Anyone who has had a blog hacked or files/database corrupted, knows the horrible feeling in your gut and the awful mess trying to recover.
To solve this I have found a great way to make sure you don’t end up in a bad situation.
The 2 WordPress Plugins
1. WP-DB-Backup – Allows you easily to backup your core WordPress database tables. You may also backup other tables in the same database.
2. WordPress Backup – Backup the upload directory (images), current theme directory, and plugins directory to a zip file. Zip files optionally sent to email.
The first plugin backs up your database. The second, backs up the files that are added to your particular WordPress installation.
Use a Gmail account for storage
Get a Gmail account. I created a special backup account to use for all my client’s sites. You could use an existing one. If using an existing one, create a filter to archive emails that have “WordPress Backup” in the subject line and an attachment.
Set both plugins to automatically email a backup at a certain interval. I set mine for a week but you may want more often. With Gmail’s 7gb+ storage capacity, space isn’t an issue. Every few months delete the old backups. (Know a way to do this automatically?)
Update: Nathan suggests in the comments: “you could create a filter that moves these backups directly to the trash. They’ll be auto-deleted after 30 days. It’s not a huge window, but it would suffice for a basic backup strategy.”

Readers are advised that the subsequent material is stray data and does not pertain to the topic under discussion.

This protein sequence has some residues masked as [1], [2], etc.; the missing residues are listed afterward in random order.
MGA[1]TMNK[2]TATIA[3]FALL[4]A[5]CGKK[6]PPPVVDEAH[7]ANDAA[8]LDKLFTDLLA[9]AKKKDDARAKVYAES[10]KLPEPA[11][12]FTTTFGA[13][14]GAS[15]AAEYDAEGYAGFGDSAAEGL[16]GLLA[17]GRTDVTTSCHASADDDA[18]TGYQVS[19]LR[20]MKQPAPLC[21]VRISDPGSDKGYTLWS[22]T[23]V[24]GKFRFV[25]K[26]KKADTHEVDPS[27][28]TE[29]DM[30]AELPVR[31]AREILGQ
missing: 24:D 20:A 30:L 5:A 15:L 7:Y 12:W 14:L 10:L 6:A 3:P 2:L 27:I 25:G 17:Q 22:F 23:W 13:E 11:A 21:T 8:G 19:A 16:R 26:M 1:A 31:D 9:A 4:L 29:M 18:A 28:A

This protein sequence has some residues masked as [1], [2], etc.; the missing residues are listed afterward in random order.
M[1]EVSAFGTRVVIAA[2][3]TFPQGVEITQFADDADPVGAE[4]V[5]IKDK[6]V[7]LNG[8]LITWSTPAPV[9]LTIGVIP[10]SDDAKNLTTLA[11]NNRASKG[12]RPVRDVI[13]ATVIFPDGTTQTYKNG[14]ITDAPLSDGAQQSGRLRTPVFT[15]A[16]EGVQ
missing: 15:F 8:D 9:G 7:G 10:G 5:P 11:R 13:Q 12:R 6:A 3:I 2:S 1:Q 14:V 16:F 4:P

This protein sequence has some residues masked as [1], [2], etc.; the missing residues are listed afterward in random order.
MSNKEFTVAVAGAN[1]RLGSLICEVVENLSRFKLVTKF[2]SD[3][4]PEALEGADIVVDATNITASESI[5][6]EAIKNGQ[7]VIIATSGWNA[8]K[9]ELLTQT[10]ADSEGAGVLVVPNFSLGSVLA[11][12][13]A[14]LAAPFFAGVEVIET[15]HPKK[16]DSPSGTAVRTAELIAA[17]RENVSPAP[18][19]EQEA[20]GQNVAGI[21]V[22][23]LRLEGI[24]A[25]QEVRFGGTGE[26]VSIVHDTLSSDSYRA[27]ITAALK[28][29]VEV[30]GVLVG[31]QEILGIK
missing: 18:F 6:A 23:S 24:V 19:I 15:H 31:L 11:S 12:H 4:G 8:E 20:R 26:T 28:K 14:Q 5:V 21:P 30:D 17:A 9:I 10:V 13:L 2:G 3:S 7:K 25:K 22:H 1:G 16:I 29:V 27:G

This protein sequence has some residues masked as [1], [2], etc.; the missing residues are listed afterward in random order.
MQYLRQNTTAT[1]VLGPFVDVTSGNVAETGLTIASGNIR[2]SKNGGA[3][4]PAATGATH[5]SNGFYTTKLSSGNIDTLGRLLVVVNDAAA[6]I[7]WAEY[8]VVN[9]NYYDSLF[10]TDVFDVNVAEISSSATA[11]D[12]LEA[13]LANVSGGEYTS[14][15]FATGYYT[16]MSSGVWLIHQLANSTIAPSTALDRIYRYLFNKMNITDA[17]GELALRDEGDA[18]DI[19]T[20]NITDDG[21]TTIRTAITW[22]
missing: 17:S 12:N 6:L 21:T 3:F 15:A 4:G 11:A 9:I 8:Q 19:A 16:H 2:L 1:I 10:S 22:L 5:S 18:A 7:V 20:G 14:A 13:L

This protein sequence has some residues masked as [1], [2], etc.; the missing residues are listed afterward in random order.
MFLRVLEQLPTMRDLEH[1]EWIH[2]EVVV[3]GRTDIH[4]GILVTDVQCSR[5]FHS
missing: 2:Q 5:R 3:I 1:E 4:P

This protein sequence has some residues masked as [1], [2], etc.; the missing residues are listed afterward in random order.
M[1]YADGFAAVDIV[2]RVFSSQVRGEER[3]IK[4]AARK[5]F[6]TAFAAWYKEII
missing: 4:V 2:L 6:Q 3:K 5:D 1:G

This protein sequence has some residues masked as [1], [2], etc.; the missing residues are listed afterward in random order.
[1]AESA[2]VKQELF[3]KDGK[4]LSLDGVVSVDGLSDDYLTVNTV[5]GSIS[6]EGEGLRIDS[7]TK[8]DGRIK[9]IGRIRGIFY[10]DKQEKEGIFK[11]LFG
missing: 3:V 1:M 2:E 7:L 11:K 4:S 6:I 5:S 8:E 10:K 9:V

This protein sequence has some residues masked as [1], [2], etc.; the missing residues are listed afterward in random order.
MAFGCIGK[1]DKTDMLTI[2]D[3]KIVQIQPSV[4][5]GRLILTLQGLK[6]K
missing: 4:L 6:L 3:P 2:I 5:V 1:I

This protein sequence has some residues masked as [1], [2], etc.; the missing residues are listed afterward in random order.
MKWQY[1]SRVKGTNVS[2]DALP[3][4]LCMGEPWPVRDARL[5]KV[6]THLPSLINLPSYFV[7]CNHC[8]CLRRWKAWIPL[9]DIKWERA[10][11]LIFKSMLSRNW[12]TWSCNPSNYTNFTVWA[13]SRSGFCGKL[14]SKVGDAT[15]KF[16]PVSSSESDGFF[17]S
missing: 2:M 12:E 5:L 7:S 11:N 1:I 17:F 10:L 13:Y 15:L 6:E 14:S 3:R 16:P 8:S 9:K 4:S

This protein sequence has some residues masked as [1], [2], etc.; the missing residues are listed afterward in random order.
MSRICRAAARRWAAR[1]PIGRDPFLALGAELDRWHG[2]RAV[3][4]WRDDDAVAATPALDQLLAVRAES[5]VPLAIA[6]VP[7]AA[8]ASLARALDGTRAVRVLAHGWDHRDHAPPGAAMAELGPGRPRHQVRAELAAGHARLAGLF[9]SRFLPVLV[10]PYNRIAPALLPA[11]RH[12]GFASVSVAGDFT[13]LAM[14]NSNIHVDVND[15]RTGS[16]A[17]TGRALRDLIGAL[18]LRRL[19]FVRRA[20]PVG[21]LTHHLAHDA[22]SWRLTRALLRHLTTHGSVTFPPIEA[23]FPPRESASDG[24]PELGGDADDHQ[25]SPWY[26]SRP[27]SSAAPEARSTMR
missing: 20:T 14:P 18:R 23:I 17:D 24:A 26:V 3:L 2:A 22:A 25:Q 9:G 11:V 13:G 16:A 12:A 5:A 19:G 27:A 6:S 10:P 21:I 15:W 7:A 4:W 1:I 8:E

Update 2: Lifehacker says: “I send my backups to my spam folder. Since items in the spam folder automatically delete after 30 days, I always have 30 days worth of backups quietly tucked away in my Gmail account.”
This is useless if you don’t know how to restore your site if it fails. Use PHPMyAdmin to restore the database. (or use the wp-phpmyadmin plugin) The WordPress files reside in the wp-content folder, it is simple FTP work to restore them. It is a good idea to know how to do this before you have to figure it out in an emergency. You may want to create a dummy WordPress install in a subdirectory and try restoring after deleting some of the database and wp-content folder.
Have a WordPress backup story to share? Got a different way? Sound off in the comments!
Nathan Peretic says
I’m not aware of any way to filter messages in Gmail based on age (whether by date or by messages received since), but you could create a filter that moves these backups directly to the trash. They’ll be auto-deleted after 30 days. It’s not a huge window, but it would suffice for a basic backup strategy.
Umm question. Wouldn’t there be problems for sending file attachments to gmail over 25 mb?? I’d figure within a month of writing blogs with images, (or a couple of months) it would fill up the file size limit! Any advice to that?
Blake Imeson says
@Rich good question – I have found that 25mb limit to be plenty for most sites. Especially when it is gz compressed. Most of mine aren’t much more than a few megabytes. Those plugins will also save a copy of the db on the server where you can access it via FTP.
I actually just came across another way of doing this with a Cron job and a script. You still have the email size limit though.
I just found your site after Googling for a way to get my site back after it has been hijacked by terrorists! Yoiu wouldn’t believe it, would you??
Seems the same idiots got you too. How did you rectify it, if you don’t mind?
The main WP files all seem to be ok, just the index docs that have been affected. Same experience your end?
Blake Imeson says
I usually just download a fresh install of WordPress, upload and overwrite everything but wp-config.php and the wp-content folder. Then if the theme has been compromised I hopefully have a backup of it and can just upload and overwrite.
Does that answer the question?